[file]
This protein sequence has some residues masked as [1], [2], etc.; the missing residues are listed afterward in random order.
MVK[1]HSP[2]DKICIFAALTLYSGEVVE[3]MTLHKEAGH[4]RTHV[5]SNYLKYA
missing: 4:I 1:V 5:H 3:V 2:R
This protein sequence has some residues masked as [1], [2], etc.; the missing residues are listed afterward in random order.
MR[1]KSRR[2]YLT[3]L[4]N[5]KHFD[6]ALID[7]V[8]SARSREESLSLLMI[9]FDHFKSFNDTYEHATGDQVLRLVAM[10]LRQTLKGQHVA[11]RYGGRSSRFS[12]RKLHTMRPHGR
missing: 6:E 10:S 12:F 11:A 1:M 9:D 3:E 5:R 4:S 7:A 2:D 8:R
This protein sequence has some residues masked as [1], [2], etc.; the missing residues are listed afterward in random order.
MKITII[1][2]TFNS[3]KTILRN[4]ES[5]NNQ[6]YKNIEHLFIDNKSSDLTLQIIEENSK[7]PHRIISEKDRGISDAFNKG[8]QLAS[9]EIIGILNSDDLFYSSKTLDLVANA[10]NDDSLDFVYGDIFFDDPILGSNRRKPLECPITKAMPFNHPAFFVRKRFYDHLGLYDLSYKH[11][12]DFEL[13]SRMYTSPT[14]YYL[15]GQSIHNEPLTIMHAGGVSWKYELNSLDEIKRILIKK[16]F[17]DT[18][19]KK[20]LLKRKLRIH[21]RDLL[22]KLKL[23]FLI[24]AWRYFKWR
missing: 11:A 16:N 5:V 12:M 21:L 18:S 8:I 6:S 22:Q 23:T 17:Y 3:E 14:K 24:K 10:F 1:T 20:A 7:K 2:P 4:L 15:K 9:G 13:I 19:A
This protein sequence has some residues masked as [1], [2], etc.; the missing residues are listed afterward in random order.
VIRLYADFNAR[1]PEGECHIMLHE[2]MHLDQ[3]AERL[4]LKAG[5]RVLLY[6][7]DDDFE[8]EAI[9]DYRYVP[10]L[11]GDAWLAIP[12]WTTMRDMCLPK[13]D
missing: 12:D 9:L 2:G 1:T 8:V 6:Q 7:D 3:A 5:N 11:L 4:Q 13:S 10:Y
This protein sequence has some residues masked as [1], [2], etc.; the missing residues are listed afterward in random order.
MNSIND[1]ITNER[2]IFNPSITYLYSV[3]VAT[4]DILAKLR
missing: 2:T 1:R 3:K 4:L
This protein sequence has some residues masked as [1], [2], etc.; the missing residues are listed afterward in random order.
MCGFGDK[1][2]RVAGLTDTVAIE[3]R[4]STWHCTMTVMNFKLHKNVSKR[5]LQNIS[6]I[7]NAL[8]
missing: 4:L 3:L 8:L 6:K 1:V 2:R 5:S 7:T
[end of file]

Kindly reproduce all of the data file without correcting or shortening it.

This protein sequence has some residues masked as [1], [2], etc.; the missing residues are listed afterward in random order.
MVK[1]HSP[2]DKICIFAALTLYSGEVVE[3]MTLHKEAGH[4]RTHV[5]SNYLKYA
missing: 4:I 1:V 5:H 3:V 2:R
This protein sequence has some residues masked as [1], [2], etc.; the missing residues are listed afterward in random order.
MR[1]KSRR[2]YLT[3]L[4]N[5]KHFD[6]ALID[7]V[8]SARSREESLSLLMI[9]FDHFKSFNDTYEHATGDQVLRLVAM[10]LRQTLKGQHVA[11]RYGGRSSRFS[12]RKLHTMRPHGR
missing: 6:E 10:S 12:F 11:A 1:M 9:D 3:E 5:R 4:S 7:A 2:D 8:R
This protein sequence has some residues masked as [1], [2], etc.; the missing residues are listed afterward in random order.
MKITII[1][2]TFNS[3]KTILRN[4]ES[5]NNQ[6]YKNIEHLFIDNKSSDLTLQIIEENSK[7]PHRIISEKDRGISDAFNKG[8]QLAS[9]EIIGILNSDDLFYSSKTLDLVANA[10]NDDSLDFVYGDIFFDDPILGSNRRKPLECPITKAMPFNHPAFFVRKRFYDHLGLYDLSYKH[11][12]DFEL[13]SRMYTSPT[14]YYL[15]GQSIHNEPLTIMHAGGVSWKYELNSLDEIKRILIKK[16]F[17]DT[18][19]KK[20]LLKRKLRIH[21]RDLL[22]KLKL[23]FLI[24]AWRYFKWR
missing: 11:A 16:N 5:V 12:M 21:L 18:S 8:I 6:S 22:Q 23:T 17:Y 3:E 14:K 24:K 10:F 1:T 20:A 7:K 2:P 4:L 15:K 9:G 13:I 19:A
This protein sequence has some residues masked as [1], [2], etc.; the missing residues are listed afterward in random order.
VIRLYADFNAR[1]PEGECHIMLHE[2]MHLDQ[3]AERL[4]LKAG[5]RVLLY[6][7]DDDFE[8]EAI[9]DYRYVP[10]L[11]GDAWLAIP[12]WTTMRDMCLPK[13]D
missing: 12:D 9:L 2:G 1:T 8:V 6:Q 7:D 3:A 5:N 11:L 4:Q 13:S 10:Y
This protein sequence has some residues masked as [1], [2], etc.; the missing residues are listed afterward in random order.
MNSIND[1]ITNER[2]IFNPSITYLYSV[3]VAT[4]DILAKLR
missing: 2:T 1:R 3:K 4:L
This protein sequence has some residues masked as [1], [2], etc.; the missing residues are listed afterward in random order.
MCGFGDK[1][2]RVAGLTDTVAIE[3]R[4]STWHCTMTVMNFKLHKNVSKR[5]LQNIS[6]I[7]NAL[8]
missing: 4:L 3:L 8:L 6:K 1:V 2:R 5:S 7:T